What this combo of four actions does is establish a community expectation, a clear norm or standard for the community to follow. The norm shows everybody that the community expects them to wear the masks, that it takes masks seriously. That makes a big difference.
The researchers call their recommended program NORM:
Reinforcement in public places by intercepting non-mask wearers
Modelling and endorsement by trusted leaders
Here’s some useful mask info:
- All masks help, but 3-layer surgical masks and N95 masks offer greater protection.
- Double masking is good, especially with low-quality surgical or cloth masks.
- Masks should cover the mouth and nose. A tight fit on all four sides is good.
- If you touch the mask, you should wash your hands.
- Masks should be washed and replaced regularly.
- In general, you should wash your hands with soap several times a day.
A historical reminder might be relevant here: when we think about the Covid-19 vaccine, we often recall the big health breakthroughs of the past, such as the discovery of the polio vaccine in the 1950s, and penicillin in the 1940s.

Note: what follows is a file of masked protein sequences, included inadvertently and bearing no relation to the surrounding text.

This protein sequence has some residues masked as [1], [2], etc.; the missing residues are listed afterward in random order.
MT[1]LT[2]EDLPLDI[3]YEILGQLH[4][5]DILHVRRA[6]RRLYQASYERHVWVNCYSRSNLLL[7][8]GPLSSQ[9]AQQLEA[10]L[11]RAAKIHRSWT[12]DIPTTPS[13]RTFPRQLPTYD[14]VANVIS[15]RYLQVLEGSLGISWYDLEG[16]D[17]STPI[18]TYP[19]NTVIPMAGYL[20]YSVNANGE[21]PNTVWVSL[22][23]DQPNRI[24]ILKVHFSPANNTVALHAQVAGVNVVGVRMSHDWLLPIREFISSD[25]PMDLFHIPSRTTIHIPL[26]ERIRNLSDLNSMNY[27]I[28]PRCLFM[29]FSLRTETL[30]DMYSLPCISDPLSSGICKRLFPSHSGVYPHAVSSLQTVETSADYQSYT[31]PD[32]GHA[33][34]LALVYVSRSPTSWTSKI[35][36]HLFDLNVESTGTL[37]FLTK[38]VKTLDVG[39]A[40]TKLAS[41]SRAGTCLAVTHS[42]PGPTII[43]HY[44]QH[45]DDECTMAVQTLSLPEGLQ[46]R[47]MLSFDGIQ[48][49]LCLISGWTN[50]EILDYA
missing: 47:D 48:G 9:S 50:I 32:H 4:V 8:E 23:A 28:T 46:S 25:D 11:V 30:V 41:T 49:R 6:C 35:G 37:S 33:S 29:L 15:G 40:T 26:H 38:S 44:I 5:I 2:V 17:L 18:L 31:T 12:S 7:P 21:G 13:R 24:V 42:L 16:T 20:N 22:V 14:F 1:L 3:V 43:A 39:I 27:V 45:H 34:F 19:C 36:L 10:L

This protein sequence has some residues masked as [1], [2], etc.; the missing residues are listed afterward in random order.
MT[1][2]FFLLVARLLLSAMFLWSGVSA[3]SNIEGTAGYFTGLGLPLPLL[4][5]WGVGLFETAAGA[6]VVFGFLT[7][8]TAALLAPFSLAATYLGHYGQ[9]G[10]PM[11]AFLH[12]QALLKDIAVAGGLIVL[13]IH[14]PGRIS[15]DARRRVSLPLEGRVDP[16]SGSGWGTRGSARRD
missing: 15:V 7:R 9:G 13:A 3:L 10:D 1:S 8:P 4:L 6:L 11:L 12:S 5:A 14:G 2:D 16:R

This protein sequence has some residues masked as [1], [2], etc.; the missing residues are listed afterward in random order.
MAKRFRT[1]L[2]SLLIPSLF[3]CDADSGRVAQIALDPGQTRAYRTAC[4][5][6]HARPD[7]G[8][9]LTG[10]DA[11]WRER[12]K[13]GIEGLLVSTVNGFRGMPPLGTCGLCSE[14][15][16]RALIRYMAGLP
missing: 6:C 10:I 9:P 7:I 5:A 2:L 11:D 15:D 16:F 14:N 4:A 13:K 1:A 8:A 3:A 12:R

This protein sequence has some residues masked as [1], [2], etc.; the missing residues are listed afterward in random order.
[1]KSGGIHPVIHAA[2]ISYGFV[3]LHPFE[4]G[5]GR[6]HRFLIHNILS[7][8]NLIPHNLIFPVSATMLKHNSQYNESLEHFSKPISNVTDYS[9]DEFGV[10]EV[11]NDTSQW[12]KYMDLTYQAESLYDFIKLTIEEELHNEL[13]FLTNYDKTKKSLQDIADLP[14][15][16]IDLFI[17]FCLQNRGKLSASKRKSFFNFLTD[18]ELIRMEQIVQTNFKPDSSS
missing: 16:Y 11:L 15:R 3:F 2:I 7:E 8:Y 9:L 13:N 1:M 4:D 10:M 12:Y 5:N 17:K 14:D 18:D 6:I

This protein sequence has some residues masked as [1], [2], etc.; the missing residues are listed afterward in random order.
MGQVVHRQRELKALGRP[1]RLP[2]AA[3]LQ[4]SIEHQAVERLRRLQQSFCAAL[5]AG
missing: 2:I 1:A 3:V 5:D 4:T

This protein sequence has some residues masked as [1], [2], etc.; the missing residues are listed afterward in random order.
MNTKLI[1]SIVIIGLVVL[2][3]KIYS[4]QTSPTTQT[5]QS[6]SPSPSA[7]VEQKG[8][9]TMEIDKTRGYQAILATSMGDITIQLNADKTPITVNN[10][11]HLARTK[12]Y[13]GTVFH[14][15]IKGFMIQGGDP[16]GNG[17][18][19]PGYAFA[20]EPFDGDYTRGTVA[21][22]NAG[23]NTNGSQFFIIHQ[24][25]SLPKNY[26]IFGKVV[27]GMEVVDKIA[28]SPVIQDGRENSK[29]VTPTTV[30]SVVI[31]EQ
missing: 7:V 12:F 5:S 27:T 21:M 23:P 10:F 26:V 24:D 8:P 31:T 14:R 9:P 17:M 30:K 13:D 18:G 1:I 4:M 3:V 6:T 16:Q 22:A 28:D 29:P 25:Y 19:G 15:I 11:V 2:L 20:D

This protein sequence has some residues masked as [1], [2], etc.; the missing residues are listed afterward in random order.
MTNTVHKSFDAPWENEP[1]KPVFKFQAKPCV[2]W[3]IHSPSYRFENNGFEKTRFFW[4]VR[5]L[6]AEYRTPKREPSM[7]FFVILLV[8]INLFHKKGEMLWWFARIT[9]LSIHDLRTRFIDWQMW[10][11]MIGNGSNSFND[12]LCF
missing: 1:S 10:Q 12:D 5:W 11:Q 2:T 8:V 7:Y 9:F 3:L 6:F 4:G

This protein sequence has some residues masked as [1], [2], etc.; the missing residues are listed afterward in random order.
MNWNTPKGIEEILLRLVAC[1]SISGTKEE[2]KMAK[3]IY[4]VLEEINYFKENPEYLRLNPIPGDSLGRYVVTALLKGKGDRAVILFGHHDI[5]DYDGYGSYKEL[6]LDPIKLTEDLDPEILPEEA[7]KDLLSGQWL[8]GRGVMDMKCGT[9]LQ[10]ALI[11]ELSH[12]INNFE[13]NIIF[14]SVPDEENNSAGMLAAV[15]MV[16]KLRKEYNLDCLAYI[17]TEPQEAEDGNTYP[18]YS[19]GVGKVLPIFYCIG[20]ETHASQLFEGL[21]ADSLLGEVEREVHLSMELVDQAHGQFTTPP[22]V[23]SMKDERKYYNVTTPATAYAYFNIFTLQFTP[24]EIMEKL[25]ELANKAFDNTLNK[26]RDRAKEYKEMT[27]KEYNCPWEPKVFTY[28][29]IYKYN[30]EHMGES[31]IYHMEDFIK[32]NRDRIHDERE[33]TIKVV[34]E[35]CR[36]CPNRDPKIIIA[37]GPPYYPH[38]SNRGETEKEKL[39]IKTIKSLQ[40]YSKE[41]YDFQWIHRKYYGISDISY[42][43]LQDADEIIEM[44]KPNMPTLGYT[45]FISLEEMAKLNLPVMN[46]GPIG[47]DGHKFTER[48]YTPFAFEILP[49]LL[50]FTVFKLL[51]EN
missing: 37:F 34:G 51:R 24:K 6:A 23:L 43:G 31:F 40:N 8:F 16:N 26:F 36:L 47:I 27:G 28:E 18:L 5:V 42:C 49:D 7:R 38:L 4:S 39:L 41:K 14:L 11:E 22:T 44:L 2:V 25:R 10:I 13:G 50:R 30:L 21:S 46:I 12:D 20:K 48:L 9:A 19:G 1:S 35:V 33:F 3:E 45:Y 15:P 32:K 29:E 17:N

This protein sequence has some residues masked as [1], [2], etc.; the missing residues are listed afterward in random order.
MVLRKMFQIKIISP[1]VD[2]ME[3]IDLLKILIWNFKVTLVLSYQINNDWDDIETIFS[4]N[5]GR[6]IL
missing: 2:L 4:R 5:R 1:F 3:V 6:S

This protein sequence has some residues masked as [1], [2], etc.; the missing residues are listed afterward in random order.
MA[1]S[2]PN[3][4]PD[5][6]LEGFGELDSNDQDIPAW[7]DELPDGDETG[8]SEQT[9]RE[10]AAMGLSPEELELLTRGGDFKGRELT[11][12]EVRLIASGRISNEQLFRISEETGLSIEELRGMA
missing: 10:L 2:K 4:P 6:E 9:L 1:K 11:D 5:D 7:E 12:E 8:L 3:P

But long before these headline-stealing medical heroes arrived to save the day, death rates had already dropped dramatically in Western Europe and North America. This health revolution came because of much less glamorous innovations: clean drinking water, efficient waste disposal, increased bathing, and expanded soap use.
These basic sanitary measures saved millions and millions of lives. In Nepal in 2021, basic preventative measures such as physicall distancing and careful mask wearing can save lives as well.
One other reminder: last year, after we were released from Lockdown I in July, Covid-19 infections spiked. After Lockdown II was lifted in September, infections spiked again, reaching their highest level yet. The end of Lockdown III will likely bring new risks.
Tom Robertson, PhD, is researching the environmental history of the Kathmandu Valley.